“You seem quiet today,” Meredith says. She nods and says she is tired. Like every good teacher, he notices things about his students. Then he sits down at his Mason & Hamlin, a grand piano sitting beside a Bechstein grand that he once hauled across the country in a trailer along with a collection of potted plants, and starts to play scales while Alisa sings. After warm-ups, he reads a summary of Clair de Lune, a French love-song by Gabriel Fauré, and starts to play.
Alisa opens her mouth and sings like a lark. It’s astonishing to hear such sophisticated music coming from a thirteen-year-old.
As the lesson progresses to an Italian song by Rossini, Meredith asks her to assess her own singing. She says her voice is not as clear today, and he reminds her of certain breathing techniques, explaining how a performance musician would address a problem like that. When he asks her what some of the French words mean so she can create the proper feeling she’s right there with him.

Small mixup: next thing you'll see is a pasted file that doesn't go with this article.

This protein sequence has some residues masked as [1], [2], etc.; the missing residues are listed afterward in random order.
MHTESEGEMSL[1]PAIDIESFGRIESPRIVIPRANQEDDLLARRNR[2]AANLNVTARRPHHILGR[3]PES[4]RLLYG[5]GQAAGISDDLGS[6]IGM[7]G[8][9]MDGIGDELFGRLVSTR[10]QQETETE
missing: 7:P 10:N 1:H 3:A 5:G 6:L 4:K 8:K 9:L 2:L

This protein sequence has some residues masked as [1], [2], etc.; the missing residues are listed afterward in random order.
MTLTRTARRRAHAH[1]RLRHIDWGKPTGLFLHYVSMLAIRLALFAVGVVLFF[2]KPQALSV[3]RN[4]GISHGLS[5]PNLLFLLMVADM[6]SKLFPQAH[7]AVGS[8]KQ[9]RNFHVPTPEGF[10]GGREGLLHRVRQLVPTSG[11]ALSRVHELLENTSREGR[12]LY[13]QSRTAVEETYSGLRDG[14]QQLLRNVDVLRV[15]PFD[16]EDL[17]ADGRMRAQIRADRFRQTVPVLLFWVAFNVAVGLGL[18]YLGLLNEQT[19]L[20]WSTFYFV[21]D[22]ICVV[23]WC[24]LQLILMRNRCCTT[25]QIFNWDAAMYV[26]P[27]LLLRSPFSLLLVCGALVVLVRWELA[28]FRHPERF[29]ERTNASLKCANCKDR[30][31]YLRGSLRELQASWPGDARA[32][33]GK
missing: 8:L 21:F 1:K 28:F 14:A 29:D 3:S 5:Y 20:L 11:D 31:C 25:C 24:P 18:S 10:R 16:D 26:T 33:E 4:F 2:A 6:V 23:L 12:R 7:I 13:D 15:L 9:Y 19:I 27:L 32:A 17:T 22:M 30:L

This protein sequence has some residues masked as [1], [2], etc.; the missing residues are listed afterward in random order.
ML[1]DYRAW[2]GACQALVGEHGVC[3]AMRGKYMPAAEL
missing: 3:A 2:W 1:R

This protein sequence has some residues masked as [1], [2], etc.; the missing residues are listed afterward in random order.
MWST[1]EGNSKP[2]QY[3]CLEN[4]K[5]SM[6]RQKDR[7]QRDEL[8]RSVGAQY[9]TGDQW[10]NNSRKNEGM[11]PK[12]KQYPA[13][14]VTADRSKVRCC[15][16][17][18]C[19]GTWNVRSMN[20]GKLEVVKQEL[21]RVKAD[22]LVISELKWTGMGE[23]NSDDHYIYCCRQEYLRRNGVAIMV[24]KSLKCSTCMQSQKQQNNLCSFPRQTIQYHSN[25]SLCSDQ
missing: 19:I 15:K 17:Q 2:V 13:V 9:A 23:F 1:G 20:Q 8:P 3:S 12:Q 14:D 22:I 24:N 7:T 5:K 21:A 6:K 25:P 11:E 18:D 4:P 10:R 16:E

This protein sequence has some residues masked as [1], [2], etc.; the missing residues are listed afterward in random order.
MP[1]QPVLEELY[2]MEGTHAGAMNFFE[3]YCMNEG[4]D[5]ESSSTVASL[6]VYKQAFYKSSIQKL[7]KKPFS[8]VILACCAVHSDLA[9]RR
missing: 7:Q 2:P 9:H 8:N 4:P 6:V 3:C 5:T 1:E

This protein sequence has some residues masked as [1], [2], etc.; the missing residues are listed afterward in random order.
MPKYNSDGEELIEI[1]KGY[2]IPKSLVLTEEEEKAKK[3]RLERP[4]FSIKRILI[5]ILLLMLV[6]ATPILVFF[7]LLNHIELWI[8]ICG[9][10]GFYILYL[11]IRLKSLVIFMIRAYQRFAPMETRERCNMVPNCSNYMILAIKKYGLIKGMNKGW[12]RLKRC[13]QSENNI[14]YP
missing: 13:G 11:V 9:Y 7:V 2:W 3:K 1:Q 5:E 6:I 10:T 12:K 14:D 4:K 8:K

At one point he stops to talk to her. “You’re talented. You can move people with your voice. You must know this. And how does that make you feel?” he asks.
“Good,” the girl says and smiles. She’s quiet and shy. Yet there is no doubt that at 13 she is already, thanks to Meredith, thinking of herself as a pro.
You can listen to the music of Sonos Handbell Ensemble, conducted by James Meredith, at http://sonos.org/
(I originally wrote this interview for Enlightenment Magazine, Issue number 9. Reprinted with permission.)